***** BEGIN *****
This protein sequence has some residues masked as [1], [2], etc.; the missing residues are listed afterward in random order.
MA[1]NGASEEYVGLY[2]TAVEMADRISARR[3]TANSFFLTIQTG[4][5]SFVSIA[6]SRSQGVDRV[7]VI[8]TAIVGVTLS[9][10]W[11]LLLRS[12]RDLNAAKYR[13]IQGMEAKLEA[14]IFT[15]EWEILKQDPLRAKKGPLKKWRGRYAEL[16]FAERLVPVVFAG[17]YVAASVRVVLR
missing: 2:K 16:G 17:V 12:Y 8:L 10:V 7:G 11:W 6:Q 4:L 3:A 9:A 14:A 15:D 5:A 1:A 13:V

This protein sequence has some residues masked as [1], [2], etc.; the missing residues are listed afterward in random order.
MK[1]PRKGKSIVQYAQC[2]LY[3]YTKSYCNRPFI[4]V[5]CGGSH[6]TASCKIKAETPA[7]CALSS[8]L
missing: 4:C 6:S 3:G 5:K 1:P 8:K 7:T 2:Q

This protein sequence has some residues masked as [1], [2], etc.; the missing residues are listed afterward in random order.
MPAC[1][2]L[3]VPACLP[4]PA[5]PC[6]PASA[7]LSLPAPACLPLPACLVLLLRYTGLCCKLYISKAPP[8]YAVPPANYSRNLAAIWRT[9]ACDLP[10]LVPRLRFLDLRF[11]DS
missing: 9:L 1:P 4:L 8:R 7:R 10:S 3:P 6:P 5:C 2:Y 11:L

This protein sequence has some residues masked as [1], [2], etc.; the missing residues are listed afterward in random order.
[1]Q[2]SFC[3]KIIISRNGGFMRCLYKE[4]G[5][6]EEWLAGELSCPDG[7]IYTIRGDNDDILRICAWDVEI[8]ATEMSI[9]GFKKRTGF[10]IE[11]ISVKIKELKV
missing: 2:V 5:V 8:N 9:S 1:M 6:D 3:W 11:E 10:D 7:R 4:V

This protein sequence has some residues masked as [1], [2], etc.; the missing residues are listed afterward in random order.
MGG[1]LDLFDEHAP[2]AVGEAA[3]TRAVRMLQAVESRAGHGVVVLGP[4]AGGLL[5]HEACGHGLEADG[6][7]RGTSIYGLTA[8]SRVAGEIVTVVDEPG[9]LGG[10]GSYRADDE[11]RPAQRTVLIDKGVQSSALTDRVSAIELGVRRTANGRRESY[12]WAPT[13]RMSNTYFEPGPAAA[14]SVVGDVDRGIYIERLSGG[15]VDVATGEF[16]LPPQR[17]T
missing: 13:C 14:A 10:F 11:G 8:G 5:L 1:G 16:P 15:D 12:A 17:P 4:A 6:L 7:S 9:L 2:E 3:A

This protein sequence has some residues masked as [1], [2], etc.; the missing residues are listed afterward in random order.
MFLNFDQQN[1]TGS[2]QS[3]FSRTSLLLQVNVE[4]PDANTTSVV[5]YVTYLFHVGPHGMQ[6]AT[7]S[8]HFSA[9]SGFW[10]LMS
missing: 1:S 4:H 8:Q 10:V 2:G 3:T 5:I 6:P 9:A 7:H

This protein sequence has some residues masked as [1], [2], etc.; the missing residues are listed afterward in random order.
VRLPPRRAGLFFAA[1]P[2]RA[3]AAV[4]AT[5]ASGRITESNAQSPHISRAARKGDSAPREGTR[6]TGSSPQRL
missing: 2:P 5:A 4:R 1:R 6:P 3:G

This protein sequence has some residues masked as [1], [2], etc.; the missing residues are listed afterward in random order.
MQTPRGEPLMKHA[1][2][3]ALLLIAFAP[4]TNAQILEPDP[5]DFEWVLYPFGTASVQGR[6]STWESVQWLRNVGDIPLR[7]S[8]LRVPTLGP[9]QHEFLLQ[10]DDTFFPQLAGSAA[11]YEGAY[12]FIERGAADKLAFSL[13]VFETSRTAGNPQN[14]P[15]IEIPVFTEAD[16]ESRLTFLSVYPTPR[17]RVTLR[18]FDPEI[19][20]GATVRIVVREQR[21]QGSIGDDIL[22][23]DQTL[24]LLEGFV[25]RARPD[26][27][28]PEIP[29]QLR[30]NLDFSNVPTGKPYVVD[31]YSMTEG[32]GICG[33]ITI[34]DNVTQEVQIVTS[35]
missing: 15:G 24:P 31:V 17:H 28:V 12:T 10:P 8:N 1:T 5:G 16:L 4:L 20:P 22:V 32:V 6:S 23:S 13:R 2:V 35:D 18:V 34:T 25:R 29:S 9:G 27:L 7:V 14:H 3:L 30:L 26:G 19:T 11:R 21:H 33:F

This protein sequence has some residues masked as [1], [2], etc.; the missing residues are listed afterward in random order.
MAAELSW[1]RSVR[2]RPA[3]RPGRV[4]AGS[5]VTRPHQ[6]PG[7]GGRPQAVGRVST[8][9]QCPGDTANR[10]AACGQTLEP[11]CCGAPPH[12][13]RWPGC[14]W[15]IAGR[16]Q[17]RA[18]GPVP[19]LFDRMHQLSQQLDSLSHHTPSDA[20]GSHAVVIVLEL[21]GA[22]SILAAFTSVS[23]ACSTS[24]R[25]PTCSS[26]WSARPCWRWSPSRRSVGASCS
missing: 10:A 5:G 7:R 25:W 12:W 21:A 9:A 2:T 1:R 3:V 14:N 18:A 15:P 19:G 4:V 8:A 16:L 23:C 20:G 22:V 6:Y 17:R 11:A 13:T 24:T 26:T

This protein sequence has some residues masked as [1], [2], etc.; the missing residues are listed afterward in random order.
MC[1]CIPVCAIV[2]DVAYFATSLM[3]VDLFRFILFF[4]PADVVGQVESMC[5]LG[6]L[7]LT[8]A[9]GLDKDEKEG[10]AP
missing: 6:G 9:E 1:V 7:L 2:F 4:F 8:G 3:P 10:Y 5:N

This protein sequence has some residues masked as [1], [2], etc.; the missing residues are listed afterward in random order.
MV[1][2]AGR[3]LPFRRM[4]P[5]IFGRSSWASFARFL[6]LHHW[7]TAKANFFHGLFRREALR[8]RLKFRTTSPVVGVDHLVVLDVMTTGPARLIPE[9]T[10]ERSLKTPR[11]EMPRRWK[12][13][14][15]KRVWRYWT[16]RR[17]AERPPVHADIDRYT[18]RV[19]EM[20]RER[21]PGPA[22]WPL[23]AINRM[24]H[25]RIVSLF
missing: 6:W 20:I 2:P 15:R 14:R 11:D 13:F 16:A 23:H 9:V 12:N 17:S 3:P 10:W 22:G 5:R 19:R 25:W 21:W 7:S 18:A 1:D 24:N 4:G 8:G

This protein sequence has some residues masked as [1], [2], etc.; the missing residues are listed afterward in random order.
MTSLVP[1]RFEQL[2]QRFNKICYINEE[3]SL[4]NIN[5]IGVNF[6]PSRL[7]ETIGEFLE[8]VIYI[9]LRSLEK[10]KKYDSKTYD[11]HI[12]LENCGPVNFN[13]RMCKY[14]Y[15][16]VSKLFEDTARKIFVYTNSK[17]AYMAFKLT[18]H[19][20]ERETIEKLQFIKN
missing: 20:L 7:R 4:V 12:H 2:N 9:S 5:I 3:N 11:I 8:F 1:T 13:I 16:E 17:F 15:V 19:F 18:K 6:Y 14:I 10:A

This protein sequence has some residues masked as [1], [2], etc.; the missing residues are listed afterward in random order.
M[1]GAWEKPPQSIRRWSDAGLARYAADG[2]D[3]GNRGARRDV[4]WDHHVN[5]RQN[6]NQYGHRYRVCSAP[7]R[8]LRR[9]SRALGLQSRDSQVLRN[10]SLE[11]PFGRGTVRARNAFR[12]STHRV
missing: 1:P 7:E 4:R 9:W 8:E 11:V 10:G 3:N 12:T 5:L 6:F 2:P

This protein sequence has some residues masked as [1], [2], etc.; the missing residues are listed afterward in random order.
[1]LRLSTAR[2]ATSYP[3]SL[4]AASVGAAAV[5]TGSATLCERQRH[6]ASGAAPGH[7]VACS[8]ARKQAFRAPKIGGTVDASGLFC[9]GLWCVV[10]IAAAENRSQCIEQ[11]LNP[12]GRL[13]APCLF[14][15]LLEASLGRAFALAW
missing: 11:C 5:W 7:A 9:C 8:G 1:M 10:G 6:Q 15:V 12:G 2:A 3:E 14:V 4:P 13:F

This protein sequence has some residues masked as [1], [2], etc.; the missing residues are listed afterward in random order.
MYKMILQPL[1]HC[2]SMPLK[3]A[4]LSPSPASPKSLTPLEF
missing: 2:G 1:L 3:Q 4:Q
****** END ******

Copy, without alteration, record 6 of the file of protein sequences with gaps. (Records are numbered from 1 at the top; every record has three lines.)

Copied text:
This protein sequence has some residues masked as [1], [2], etc.; the missing residues are listed afterward in random order.
MFLNFDQQN[1]TGS[2]QS[3]FSRTSLLLQVNVE[4]PDANTTSVV[5]YVTYLFHVGPHGMQ[6]AT[7]S[8]HFSA[9]SGFW[10]LMS
missing: 1:S 4:H 8:Q 10:V 2:G 3:T 5:I 6:P 9:A 7:H